Kashmir's stone-pelting protesters face off against pellet guns

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Nineteen-year-old student and stone pelter, who asked to remain anonymous, poses for a portrait in Kashmir, India May 18, 2017. "My father is in the police. I feel a stone is a more potent weapon than a gun. We are being forced to resort to violence. I feel violence is the best way to achieve lasting peace," he said. Picture taken May 18, 2017. REUTERS/Cathal McNaughton
Stone pelters clash with police during disturbances in Srinagar, Kashmir, India May 19, 2017. Picture taken May 19, 2017. REUTERS/Cathal McNaughton 
A stone pelter poses in an orchard near Srinagar, Kashmir, India May 18, 2017. Picture taken May 18, 2017. REUTERS/Cathal McNaughton 
A stone pelter throws a tear gas canister back at police during disturbances in Srinagar, Kashmir, India May 19, 2017. Picture taken May 19, 2017. REUTERS/Cathal McNaughton 
Twenty-year-old student and stone pelter, who asked to remain anonymous, poses for a portrait in Kashmir, India May 20, 2017. "I was hit by pellets during stone pelting. I didn� tell anyone and went inside Jamia Masjid. Then I went home and slept in my room and didn� tell my family about it and finally, they came to know and I was taken to SHMS hospital in Srinagar. I have 80 percent of vision in my right eye now. If I get a chance, I can pick up gun," he said. Picture taken May 20, 2017. REUTERS/Cathal McNaughton 
A lamb feeds her baby beside a security check point in Srinagar, Kashmir, India May 21, 2017. Picture taken May 21, 2017. REUTERS/Cathal McNaughton
Stone pelters clash with police during disturbances in Srinagar, Kashmir, India May 17, 2017. Picture taken May 17, 2017. REUTERS/Cathal McNaughton 
Stone pelters clash with police during disturbances in Srinagar, Kashmir, India May 19, 2017. Picture taken May 19, 2017. REUTERS/Cathal McNaughton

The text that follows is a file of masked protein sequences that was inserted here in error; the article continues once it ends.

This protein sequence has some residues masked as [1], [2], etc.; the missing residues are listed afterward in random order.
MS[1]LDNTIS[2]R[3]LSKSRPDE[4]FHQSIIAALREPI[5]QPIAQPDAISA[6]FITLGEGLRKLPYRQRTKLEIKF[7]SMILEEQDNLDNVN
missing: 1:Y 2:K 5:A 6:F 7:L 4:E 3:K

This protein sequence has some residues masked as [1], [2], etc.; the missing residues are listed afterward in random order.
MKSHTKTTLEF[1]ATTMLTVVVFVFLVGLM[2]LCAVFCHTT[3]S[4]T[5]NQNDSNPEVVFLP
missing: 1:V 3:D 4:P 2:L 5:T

Twenty-year-old student and stone pelter, who asked to remain anonymous, poses for a portrait in Kashmir, India May 20, 2017. "I was hit by pellets during stone pelting. I have 80 percent vision in my right eye now, but if I get a chance, I can pick up a gun," he said. Picture taken May 20, 2017. REUTERS/Cathal McNaughton 
Nineteen-year-old student and stone pelter, who asked to remain anonymous, poses for a portrait in Kashmir, India May 20, 2017. "My parents tell me not to do stone pelting but I do, as we want freedom from India. I was hit by pellets in 2016. Two pellets are still in my body," he said. Picture taken May 20, 2017. REUTERS/Cathal McNaughton 
Twenty-five-year-old police officer, who asked to remain anonymous, poses for a portrait in Kashmir, India May 19, 2017. "I have joined the police as I had no job. We don� want to fire tear gas or pellets at the protesters but we do it for public safety after mobs go on the rampage. We have to protect life and public property," he said. Picture taken May 19, 2017. REUTERS/Cathal McNaughton 
Forty-seven-year-old police officer who asked to remain anonymous, poses for a portrait in Kashmir, India May 19, 2017. "I've been in crowd control since 2008. First we chase the stone pelters. We fire tear gas only when the crowd gets out of control," he said. Picture taken May 19, 2017. REUTERS/Cathal McNaughton 
Eighteen-year-old student and stone pelter, who asked to remain anonymous, poses for a portrait in Kashmir, India May 20, 2017. "I was hit by pellets last year during stone pelting and taken to a nearby hospital. There were 48 pellets in my body, out of which 35 were removed and rest are still inside," he said. Picture taken May 20, 2017. REUTERS/Cathal McNaughton 
Twenty-five-year-old police officer who asked to remain anonymous, poses for a portrait in Kashmir, India May 19, 2017. "I am the son of a farmer and joined the police as I had no job. We are part of the same society, and using force against children is very difficult for us. We try to exercise maximum restraint �that is why we get injured," he said. Picture taken May 19, 2017. REUTERS/Cathal McNaughton 
Pro-independence graffiti is sprayed on a shop shutter during curfew in Srinagar, Kashmir, India May 20, 2017. Picture taken May 20, 2017. REUTERS/Cathal McNaughton